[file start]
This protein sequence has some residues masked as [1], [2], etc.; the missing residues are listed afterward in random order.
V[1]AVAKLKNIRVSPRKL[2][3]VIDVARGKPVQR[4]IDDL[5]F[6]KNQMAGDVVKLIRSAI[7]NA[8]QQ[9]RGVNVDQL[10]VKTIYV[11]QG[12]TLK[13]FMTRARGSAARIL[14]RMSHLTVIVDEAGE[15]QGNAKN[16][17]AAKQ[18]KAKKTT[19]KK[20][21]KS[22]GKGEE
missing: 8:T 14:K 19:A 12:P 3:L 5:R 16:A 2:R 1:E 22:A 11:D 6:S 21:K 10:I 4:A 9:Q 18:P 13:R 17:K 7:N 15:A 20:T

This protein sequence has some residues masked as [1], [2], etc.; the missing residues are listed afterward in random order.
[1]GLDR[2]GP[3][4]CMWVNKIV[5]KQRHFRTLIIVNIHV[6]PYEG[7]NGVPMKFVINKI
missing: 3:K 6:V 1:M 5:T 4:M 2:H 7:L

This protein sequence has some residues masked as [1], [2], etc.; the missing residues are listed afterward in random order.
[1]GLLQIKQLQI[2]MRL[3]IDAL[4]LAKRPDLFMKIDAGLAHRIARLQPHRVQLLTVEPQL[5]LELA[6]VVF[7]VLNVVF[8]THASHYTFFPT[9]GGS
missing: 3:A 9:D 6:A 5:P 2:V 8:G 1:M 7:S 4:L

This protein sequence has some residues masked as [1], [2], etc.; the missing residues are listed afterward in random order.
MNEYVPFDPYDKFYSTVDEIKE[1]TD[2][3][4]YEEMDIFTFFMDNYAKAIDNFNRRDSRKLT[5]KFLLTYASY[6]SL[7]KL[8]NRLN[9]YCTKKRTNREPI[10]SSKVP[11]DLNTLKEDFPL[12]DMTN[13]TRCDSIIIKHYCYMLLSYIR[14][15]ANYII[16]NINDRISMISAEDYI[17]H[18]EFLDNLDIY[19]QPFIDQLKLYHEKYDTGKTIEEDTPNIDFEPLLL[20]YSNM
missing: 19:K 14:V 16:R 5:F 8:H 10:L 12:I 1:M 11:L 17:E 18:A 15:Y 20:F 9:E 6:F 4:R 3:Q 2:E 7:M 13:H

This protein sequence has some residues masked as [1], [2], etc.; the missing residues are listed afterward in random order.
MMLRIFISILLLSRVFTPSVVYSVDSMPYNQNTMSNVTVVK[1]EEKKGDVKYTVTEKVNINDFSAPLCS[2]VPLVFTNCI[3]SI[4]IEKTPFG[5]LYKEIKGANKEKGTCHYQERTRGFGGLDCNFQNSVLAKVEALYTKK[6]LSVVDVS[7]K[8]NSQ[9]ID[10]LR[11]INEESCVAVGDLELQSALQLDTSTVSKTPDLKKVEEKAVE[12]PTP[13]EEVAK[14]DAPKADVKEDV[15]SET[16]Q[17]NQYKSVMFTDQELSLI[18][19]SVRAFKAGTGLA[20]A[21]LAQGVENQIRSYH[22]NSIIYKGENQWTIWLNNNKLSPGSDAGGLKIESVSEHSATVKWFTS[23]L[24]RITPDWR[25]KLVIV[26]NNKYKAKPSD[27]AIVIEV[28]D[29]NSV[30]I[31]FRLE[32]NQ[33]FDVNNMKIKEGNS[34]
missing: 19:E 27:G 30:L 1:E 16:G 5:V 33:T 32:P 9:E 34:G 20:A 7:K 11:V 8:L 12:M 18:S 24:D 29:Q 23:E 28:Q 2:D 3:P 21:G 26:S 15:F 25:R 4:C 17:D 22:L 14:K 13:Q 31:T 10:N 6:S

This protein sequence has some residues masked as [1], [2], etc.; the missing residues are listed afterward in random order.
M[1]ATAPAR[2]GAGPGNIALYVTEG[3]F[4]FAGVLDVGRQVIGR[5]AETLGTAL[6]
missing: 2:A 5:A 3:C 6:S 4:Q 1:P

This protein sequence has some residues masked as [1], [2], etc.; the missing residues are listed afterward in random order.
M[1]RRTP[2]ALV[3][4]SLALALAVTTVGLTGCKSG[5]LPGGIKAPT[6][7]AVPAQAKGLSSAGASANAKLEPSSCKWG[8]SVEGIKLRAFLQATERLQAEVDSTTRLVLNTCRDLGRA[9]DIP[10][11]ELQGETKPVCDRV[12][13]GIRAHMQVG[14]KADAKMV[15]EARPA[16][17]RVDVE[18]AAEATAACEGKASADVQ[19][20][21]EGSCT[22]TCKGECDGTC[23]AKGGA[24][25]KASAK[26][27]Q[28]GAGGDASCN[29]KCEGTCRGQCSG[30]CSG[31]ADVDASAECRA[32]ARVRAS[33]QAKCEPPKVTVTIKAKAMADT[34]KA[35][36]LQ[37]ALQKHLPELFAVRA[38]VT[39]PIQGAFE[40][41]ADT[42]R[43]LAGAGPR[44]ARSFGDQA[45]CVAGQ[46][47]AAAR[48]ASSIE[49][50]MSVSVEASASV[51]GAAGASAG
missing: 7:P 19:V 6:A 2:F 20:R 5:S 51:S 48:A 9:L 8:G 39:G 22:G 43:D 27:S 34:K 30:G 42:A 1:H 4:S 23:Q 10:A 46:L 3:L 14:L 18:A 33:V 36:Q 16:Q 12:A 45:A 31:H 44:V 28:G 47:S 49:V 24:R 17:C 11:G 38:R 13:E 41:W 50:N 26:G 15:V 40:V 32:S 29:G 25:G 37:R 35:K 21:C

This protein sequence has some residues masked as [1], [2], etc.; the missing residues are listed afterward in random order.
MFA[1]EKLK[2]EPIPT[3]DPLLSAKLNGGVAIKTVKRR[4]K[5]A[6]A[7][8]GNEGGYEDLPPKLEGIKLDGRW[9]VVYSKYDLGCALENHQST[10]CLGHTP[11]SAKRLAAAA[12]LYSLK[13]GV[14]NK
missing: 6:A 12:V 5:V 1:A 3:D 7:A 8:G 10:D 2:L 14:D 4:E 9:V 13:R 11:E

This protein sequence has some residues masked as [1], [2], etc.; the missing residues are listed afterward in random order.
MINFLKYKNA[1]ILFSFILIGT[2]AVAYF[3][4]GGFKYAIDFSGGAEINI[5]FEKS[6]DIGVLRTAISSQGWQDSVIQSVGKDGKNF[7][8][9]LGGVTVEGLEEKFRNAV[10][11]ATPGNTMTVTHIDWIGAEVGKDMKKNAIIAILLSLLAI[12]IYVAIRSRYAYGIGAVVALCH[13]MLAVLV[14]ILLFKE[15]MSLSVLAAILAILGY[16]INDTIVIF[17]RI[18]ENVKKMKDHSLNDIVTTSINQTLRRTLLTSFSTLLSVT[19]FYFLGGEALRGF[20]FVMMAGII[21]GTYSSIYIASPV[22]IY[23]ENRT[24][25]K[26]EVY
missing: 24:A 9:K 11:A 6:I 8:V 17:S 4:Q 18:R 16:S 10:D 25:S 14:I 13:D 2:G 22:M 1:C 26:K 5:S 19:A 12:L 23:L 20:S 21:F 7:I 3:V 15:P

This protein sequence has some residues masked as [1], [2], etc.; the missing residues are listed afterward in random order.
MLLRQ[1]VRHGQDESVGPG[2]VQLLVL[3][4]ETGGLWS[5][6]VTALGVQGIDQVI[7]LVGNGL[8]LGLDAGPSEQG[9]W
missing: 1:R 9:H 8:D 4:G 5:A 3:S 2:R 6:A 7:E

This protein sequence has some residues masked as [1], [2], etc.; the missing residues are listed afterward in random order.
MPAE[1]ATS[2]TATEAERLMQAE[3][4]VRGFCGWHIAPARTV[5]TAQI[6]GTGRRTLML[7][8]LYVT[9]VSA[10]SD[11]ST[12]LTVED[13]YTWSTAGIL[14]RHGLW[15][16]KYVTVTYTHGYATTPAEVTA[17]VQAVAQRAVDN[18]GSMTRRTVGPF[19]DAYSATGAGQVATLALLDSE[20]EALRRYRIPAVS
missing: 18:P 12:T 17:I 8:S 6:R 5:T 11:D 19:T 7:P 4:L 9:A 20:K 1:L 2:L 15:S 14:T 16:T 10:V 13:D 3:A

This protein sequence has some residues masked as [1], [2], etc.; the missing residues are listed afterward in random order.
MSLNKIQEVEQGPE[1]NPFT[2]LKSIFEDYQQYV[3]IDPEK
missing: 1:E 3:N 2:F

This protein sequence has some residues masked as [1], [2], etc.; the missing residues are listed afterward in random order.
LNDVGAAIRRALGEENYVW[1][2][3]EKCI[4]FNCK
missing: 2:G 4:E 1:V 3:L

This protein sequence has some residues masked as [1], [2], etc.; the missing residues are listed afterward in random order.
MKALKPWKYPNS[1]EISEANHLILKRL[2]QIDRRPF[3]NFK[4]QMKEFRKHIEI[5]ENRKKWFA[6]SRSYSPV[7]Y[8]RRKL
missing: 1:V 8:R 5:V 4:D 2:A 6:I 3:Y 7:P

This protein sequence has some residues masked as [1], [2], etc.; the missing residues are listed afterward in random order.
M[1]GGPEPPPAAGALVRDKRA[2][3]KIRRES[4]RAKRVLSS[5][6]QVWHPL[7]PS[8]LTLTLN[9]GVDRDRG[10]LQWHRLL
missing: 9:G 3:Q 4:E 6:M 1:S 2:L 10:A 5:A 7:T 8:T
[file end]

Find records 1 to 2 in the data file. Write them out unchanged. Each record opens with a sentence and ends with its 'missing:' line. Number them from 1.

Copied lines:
This protein sequence has some residues masked as [1], [2], etc.; the missing residues are listed afterward in random order.
V[1]AVAKLKNIRVSPRKL[2][3]VIDVARGKPVQR[4]IDDL[5]F[6]KNQMAGDVVKLIRSAI[7]NA[8]QQ[9]RGVNVDQL[10]VKTIYV[11]QG[12]TLK[13]FMTRARGSAARIL[14]RMSHLTVIVDEAGE[15]QGNAKN[16][17]AAKQ[18]KAKKTT[19]KK[20][21]KS[22]GKGEE
missing: 8:T 14:K 19:A 12:P 3:L 5:R 16:A 2:R 1:E 22:A 11:D 6:S 21:K 10:I 4:A 9:Q 18:P 13:R 17:K 7:N 15:A 20:T

This protein sequence has some residues masked as [1], [2], etc.; the missing residues are listed afterward in random order.
[1]GLDR[2]GP[3][4]CMWVNKIV[5]KQRHFRTLIIVNIHV[6]PYEG[7]NGVPMKFVINKI
missing: 3:K 6:V 1:M 5:T 4:M 2:H 7:L